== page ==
Just finished watching the entire season of Generation Kill, from HBO, and other than having a good ole laugh, the CA issues falling out of it, and i'm sure it's no different to a Brit Inf Coy, is dangerous at the very least.

    Would be interested to find out what an Inf Coy Comd or even CO thought about it, as I pontificate from a fairly safe CS point of view
     
  6. How much/what Cultural Awareness do you want taught?

    As part of my PDT I specifically sought the advice from OPTAG of which additional CA training I should be undertaking. They suggested X and Y because "they were specific to the area and role you are undertaking". X proved to be useless (because it focussed on what we had failed to learn from Iraq and wasn't particularly relevant to Afghanistan) and Y proved to be completely uninformed (because its basic assumptions were wrong). If it were not for my interpreter I wouldn't have noticed how poorly I had been trained.

    What does a soldier need to know beyond good manners? The 'soft skills' which CA informs are mostly inherent in most soldiers. But then again I assumed that we were beyond beating up detainees...
     
  7. I don't think it so much a question of quantity, but quality and relevance as you point out. The problem is, as usual, we have started this way too late.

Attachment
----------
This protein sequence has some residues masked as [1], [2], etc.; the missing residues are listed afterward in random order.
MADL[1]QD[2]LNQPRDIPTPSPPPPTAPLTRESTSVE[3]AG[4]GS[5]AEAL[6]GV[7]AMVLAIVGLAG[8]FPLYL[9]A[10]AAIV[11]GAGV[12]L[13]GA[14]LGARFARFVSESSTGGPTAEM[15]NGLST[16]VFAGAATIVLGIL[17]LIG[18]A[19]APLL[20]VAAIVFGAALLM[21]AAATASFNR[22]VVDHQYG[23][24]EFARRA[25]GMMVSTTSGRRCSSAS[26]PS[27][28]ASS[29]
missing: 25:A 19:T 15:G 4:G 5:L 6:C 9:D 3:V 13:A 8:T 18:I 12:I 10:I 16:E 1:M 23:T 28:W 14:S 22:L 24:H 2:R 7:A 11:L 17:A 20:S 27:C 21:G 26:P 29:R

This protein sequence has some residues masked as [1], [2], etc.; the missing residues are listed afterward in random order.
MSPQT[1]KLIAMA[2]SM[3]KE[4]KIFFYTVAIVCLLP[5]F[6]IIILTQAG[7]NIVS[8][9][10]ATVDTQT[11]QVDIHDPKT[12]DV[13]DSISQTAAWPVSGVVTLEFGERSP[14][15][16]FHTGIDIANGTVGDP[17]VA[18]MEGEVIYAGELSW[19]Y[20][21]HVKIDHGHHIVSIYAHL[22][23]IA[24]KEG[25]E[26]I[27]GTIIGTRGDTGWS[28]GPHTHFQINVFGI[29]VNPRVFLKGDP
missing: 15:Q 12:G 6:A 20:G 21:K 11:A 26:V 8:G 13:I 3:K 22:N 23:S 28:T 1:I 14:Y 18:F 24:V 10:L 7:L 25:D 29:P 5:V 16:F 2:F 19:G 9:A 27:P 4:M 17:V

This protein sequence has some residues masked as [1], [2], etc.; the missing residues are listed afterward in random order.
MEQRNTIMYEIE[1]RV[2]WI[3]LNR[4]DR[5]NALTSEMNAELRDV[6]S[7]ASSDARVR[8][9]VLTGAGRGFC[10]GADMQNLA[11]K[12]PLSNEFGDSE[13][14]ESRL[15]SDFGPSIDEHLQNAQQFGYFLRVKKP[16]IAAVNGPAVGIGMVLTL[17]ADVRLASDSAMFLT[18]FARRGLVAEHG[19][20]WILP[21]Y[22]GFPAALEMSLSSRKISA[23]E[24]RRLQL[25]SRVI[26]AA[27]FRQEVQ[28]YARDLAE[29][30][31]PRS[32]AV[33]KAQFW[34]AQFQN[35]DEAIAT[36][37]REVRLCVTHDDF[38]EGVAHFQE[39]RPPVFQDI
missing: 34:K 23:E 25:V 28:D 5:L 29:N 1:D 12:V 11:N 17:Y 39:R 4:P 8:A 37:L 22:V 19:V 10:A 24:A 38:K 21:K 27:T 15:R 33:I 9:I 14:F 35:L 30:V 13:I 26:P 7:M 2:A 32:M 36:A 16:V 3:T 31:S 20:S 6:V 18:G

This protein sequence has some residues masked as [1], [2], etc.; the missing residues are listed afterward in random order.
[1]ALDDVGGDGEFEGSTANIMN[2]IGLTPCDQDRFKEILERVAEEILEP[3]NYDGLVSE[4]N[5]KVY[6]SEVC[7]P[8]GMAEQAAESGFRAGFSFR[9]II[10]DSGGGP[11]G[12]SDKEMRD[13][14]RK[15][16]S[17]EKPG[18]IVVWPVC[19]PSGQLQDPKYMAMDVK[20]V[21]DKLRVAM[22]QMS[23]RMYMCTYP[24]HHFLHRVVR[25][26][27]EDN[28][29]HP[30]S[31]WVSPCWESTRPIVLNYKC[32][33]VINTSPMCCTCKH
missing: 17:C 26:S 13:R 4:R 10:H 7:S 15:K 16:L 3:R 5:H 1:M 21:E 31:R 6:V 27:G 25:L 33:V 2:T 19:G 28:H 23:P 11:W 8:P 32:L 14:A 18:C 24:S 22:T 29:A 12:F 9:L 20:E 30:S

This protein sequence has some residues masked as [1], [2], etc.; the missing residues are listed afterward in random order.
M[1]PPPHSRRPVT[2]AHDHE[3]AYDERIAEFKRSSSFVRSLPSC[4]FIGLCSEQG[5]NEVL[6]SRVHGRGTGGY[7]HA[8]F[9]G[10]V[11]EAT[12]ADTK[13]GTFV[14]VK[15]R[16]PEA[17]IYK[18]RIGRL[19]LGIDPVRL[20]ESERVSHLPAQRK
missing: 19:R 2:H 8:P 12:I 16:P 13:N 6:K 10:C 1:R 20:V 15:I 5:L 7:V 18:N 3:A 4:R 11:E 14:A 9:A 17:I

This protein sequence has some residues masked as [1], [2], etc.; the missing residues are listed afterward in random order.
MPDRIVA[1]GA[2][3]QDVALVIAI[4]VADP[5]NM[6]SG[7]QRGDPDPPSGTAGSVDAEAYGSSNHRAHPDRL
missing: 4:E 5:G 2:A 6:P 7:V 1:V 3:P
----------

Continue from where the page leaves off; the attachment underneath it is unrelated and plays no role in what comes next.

The OPTAG stuff we received was all about saying hello and not showing the soles of your feet, of minimal use. Actually it's not so much the interpersonal Culture I think useful, but an understanding of how tribal the culture is, and how much honour is key in all the Afghans do, ANA, ANP as well as the En.
    An understanding that every villager that takes a pop at us from behind a rock is not Taliban. Not that that is any comfort to us, in particular the poor sod who takes the bullet.
    I just worry that we are becoming anaethestised to the conflict and are becoming more like the Yanks every day. As lads deploy on their third tours (Herrick that is) it is becoming all a bit 'GroundHog Day', all Afgans/Pakistanis become the same homogenous enemy, and survival becomes the overriding aim.
     
  8. Well - there are far more topics that are far more urgent and important that the lads don't have enough time for prior to deployment. I'm talking about even being trained on the equipment to support basic life functions. The time is just not there.
     
  9. Fully agree - by the time everybody is fit, trained on all the weapon systems, trained on the vehicles, all the kit has arrived, been distributed, packed and sent, the unit has reached CTC4 and you've squeezed in a couple of weekends off then it's time to go!

    And sending 1 clever bloke per platoon on a language course is just not feasible.

    I got a counterfeit copy of Rosetta stone Pashto and the US Marine Pashto language/CA training game (which is actually quite good) and did that.
     
  10. Have to say great topic and great question!!!!!!

    I would offer the following: